The Coral Reef Alliance

Healthy coral reefs are some of the most diverse and valuable ecosystems on the planet. Nearly a billion people live near coral reefs, with many relying on reefs for food, coastal protection from storms and erosion, and income from fishing, recreation, and tourism*. At a global scale, coral reefs have enormous intrinsic value as the ocean's richest biodiversity hotspot. In addition, coral reef biodiversity is increasingly becoming a primary source for the biological compounds used to develop new medicines. Yet coral reefs also represent one of the most imperiled biomes on the planet. An estimated 60 percent of the world's reefs are under immediate and direct threat from local activities suc...
Sep 8, 2011

What Does a CRLN Leader Do for Coral Reefs?

Kahekili sign dedication
Kahekili sign dedication

The Coral Reef Alliance's success in its project sites around the world is built on a strong network of community members, including our CORAL Reef Leadership Network (CRLN).

By training a network of qualified local CORAL Reef Leaders to conduct and sustain educational outreach and disseminate best practices, CORAL is in essence "training the trainers." The CRLN identifies and recruits respected and motivated local leaders in the marine community so members have the credibility and background knowledge necessary to inspire trust. The leaders' presence on site ensures continuity in an industry known for high turnover and serves as a touchstone on coral conservation in the region.

Training provides leaders with the knowledge and skills to effectively convey CORAL’s educational curriculum about reef conservation, resource management, and sustainable tourism practices to marine recreation providers. Under the guidance of CORAL's field staff and with a stipend to sponsor their efforts, CORAL Reef Leaders are empowered to teach CORAL’s Sustainable Marine Recreation workshops and conduct collaborative outreach in their local region.

In Hawaii, our CORAL Reef Leaders have been also directly educating tourists and encouraging them to follow best practices. They are doing this through our reef etiquette signs. By finding locations for the signs and working with local businesses and communities to install them, our leaders are reducing tourism impact on nearshore reefs. As of September 1, 2011, forty-three signs have been installed over three islands, with five more pending installation. You can find a full list of signs and locations at http://www.coral.org/hawaii_reef_signs. And if you happen to be traveling to Hawaii, please visit one of the signs to see your donations at work.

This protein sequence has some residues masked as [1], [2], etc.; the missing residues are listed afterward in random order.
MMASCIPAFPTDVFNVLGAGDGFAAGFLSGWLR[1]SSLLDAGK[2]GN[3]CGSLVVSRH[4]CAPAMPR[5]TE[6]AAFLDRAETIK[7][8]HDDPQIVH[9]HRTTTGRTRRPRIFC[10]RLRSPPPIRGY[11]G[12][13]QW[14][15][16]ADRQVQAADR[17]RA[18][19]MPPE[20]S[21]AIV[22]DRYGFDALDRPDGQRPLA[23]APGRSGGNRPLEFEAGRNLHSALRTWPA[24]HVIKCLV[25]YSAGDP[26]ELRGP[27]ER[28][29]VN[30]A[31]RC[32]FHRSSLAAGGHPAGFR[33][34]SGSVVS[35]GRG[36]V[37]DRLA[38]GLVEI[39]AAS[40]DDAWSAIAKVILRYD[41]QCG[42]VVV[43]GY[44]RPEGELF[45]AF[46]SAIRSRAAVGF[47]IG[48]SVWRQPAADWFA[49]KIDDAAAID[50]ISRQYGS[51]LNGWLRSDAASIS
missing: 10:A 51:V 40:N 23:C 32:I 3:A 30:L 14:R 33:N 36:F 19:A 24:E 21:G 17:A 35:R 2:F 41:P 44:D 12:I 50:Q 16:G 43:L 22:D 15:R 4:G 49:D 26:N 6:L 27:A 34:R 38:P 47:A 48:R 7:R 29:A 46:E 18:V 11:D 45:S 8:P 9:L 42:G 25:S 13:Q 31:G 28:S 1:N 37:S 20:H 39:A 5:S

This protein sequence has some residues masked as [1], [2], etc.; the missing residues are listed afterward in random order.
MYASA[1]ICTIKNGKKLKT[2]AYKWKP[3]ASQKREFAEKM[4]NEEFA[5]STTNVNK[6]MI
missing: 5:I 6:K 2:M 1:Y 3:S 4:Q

Thanks to your support, we are able to ensure the continued growth of this important program. Mahalo!

Reef etiquette sign on Kauai
Reef etiquette sign on Kauai

Links:

Jun 15, 2011

The Mangroves Are Growing!

Growing mangrove
Growing mangrove

When we updated you on our mangrove replanting effort in Belize last March, we had just finished planting over 100 mangrove seedlings in several high priority areas of San Pedro.  We have been monitoring the sites since then and are pleased to report that at one of the sites, 39 encasements were set up and 39 now have healthy and growing mangroves; that's a 100% success rate during one of the more challenging times in development.  One of the other sites had 17 encasements set up, but due to "fill" (dirt piled up by the property owners to block waves), 2 of the mangroves have been damaged.  We are currently working to fix this issue.

We know that it could be years before we know the ultimate success of this endeavor, but we are grateful for your support that has given us the resources to even get this far.  Thank you!

Silhouette of a mangrove in its protective tube
Silhouette of a mangrove in its protective tube
Mangrove growth comparison
Mangrove growth comparison
Mar 31, 2011

Mangrove Planting in Belize

Val (foreground) at mangrove workshop
Val (foreground) at mangrove workshop

Mangroves are extremely beneficial to coral reefs. Not only do mangroves act as a natural purifier to prevent harmful pollutants from reaching reefs, but their root systems also provide a breeding ground and nursery for many reef species. Unfortunately for both mangroves and reefs, the high demand for beachfront property in Belize has led to an alarming rate of mangrove destruction. Coastal developers have traditionally favored clearing mangroves and constructing seawalls to prevent erosion, even though mangroves do a better job of minimizing erosion, while providing important coastal habitat.

It's with that background that the Coral Reef Alliance launched a mangrove replenishing effort in San Pedro. With our local partners, as well as renowned mangrove expert Bob Riley, we hosted a workshop on how to effectively restore mangrove habitat and enlisted volunteers to plant nearly 100 seedlings in three high-priority locations along the coast. The attached link takes you to our YouTube page where you'll find a great video with more detail on the project.

While it will take a few years for the seedlings to develop root systems, the ultimate return on investment will be worth the wait. "We are confident that these sites will serve as models to educate coastal developers on the importance of maintaining mangrove habitat," says CORAL's Belize Field Rep. Val Rosado. "Development is essential to our local economy, but it must be done in a responsible way."

Thanks for your support of this exciting project!

Links:

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